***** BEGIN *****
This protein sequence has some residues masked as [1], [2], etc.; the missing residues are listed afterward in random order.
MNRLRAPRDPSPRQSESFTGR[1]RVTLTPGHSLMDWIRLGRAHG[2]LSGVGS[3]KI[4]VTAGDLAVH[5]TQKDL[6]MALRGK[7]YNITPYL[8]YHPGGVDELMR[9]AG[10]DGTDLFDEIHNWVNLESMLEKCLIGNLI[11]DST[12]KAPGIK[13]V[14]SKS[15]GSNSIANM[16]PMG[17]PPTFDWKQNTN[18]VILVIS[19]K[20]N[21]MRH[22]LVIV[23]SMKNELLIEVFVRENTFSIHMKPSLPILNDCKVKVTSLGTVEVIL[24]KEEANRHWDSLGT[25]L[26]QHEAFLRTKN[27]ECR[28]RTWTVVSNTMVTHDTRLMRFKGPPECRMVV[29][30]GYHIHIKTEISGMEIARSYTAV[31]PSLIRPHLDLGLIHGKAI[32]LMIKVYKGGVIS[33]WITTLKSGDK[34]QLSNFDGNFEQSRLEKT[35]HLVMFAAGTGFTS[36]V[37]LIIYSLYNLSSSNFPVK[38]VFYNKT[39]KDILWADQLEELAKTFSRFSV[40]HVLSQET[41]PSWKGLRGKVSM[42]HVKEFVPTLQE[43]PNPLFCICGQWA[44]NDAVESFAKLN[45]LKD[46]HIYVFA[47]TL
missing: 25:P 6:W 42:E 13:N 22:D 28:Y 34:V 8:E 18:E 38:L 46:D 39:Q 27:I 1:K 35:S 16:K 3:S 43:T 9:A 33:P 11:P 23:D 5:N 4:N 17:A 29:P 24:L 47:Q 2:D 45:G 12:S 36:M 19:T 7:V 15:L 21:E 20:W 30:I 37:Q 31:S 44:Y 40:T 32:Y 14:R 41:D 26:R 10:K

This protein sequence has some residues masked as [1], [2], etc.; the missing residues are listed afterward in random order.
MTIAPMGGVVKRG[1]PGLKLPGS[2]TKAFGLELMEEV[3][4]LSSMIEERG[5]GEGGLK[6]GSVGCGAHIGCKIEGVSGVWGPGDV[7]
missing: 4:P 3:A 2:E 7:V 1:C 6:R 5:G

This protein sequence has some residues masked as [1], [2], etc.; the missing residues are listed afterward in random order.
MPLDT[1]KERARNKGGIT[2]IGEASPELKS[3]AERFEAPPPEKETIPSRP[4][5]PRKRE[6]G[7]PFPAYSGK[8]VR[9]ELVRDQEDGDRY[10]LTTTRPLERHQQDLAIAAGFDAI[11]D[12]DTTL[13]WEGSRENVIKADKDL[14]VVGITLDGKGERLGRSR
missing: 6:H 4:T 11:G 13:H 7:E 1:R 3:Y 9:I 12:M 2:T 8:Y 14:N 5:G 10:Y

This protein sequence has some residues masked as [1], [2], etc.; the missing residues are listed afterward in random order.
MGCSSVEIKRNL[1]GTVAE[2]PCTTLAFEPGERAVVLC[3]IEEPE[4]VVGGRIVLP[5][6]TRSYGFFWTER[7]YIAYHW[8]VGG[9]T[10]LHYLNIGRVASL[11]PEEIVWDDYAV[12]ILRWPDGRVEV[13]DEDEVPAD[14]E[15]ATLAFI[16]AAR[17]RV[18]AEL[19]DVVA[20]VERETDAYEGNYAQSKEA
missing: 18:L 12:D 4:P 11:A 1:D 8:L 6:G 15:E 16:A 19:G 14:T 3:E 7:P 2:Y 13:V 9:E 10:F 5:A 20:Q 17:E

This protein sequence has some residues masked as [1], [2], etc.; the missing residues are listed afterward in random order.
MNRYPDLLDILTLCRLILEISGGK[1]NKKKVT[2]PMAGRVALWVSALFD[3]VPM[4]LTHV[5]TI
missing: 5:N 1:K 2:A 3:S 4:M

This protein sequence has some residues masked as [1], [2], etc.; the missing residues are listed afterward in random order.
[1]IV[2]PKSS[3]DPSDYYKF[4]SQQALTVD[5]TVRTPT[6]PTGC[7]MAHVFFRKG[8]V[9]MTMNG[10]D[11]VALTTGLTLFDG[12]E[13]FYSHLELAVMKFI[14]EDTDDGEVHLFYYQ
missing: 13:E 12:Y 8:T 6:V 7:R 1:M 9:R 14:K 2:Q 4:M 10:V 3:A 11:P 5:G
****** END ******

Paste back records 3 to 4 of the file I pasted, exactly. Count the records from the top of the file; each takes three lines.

This protein sequence has some residues masked as [1], [2], etc.; the missing residues are listed afterward in random order.
MPLDT[1]KERARNKGGIT[2]IGEASPELKS[3]AERFEAPPPEKETIPSRP[4][5]PRKRE[6]G[7]PFPAYSGK[8]VR[9]ELVRDQEDGDRY[10]LTTTRPLERHQQDLAIAAGFDAI[11]D[12]DTTL[13]WEGSRENVIKADKDL[14]VVGITLDGKGERLGRSR
missing: 6:H 4:T 11:G 13:H 7:E 1:R 3:Y 9:I 12:M 2:T 8:Y 14:N 5:G 10:Y

This protein sequence has some residues masked as [1], [2], etc.; the missing residues are listed afterward in random order.
MGCSSVEIKRNL[1]GTVAE[2]PCTTLAFEPGERAVVLC[3]IEEPE[4]VVGGRIVLP[5][6]TRSYGFFWTER[7]YIAYHW[8]VGG[9]T[10]LHYLNIGRVASL[11]PEEIVWDDYAV[12]ILRWPDGRVEV[13]DEDEVPAD[14]E[15]ATLAFI[16]AAR[17]RV[18]AEL[19]DVVA[20]VERETDAYEGNYAQSKEA
missing: 18:L 12:D 4:P 11:A 1:D 8:L 6:G 15:E 16:A 19:G 14:T 3:E 7:P 2:Y 13:V 9:E 10:F 5:A 20:Q 17:E